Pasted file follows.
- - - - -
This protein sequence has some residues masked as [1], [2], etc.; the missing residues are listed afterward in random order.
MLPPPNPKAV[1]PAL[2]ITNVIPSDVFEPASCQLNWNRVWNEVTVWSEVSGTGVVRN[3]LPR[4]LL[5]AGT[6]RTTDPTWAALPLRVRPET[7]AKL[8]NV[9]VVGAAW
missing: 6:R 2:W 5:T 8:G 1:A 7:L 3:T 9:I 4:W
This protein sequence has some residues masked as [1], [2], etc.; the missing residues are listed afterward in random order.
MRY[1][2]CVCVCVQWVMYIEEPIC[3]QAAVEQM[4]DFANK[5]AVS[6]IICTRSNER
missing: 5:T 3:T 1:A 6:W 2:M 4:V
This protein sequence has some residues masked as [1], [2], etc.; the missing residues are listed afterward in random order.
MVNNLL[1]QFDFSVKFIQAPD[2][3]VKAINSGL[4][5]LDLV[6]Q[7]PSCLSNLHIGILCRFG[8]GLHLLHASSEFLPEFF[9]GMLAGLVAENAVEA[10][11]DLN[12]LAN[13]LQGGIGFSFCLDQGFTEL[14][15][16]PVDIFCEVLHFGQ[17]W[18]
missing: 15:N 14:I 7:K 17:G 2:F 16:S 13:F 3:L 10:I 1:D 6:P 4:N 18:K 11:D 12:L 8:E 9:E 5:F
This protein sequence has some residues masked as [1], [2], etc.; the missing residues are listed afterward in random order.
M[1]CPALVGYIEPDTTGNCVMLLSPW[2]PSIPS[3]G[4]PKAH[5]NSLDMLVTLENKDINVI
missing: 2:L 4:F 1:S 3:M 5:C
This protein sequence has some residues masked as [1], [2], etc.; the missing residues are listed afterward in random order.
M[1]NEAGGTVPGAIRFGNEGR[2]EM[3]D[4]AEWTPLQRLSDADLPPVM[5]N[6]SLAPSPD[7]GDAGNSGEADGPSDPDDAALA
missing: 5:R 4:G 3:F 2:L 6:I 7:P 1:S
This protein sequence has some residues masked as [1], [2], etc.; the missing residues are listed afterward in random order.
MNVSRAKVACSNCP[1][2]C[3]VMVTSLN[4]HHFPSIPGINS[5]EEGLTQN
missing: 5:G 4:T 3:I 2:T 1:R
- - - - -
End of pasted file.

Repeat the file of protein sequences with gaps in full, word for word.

This protein sequence has some residues masked as [1], [2], etc.; the missing residues are listed afterward in random order.
MLPPPNPKAV[1]PAL[2]ITNVIPSDVFEPASCQLNWNRVWNEVTVWSEVSGTGVVRN[3]LPR[4]LL[5]AGT[6]RTTDPTWAALPLRVRPET[7]AKL[8]NV[9]VVGAAW
missing: 6:R 2:W 5:T 8:G 1:A 7:L 3:T 9:I 4:W
This protein sequence has some residues masked as [1], [2], etc.; the missing residues are listed afterward in random order.
MRY[1][2]CVCVCVQWVMYIEEPIC[3]QAAVEQM[4]DFANK[5]AVS[6]IICTRSNER
missing: 5:T 3:T 1:A 6:W 2:M 4:V
This protein sequence has some residues masked as [1], [2], etc.; the missing residues are listed afterward in random order.
MVNNLL[1]QFDFSVKFIQAPD[2][3]VKAINSGL[4][5]LDLV[6]Q[7]PSCLSNLHIGILCRFG[8]GLHLLHASSEFLPEFF[9]GMLAGLVAENAVEA[10][11]DLN[12]LAN[13]LQGGIGFSFCLDQGFTEL[14][15][16]PVDIFCEVLHFGQ[17]W[18]
missing: 15:N 14:I 7:K 17:G 2:F 16:S 13:F 3:L 10:I 1:D 6:P 4:N 18:K 11:D 12:L 8:E 9:E 5:F
This protein sequence has some residues masked as [1], [2], etc.; the missing residues are listed afterward in random order.
M[1]CPALVGYIEPDTTGNCVMLLSPW[2]PSIPS[3]G[4]PKAH[5]NSLDMLVTLENKDINVI
missing: 2:L 4:F 1:S 3:M 5:C
This protein sequence has some residues masked as [1], [2], etc.; the missing residues are listed afterward in random order.
M[1]NEAGGTVPGAIRFGNEGR[2]EM[3]D[4]AEWTPLQRLSDADLPPVM[5]N[6]SLAPSPD[7]GDAGNSGEADGPSDPDDAALA
missing: 5:R 4:G 3:F 2:L 6:I 7:P 1:S
This protein sequence has some residues masked as [1], [2], etc.; the missing residues are listed afterward in random order.
MNVSRAKVACSNCP[1][2]C[3]VMVTSLN[4]HHFPSIPGINS[5]EEGLTQN
missing: 5:G 4:T 3:I 2:T 1:R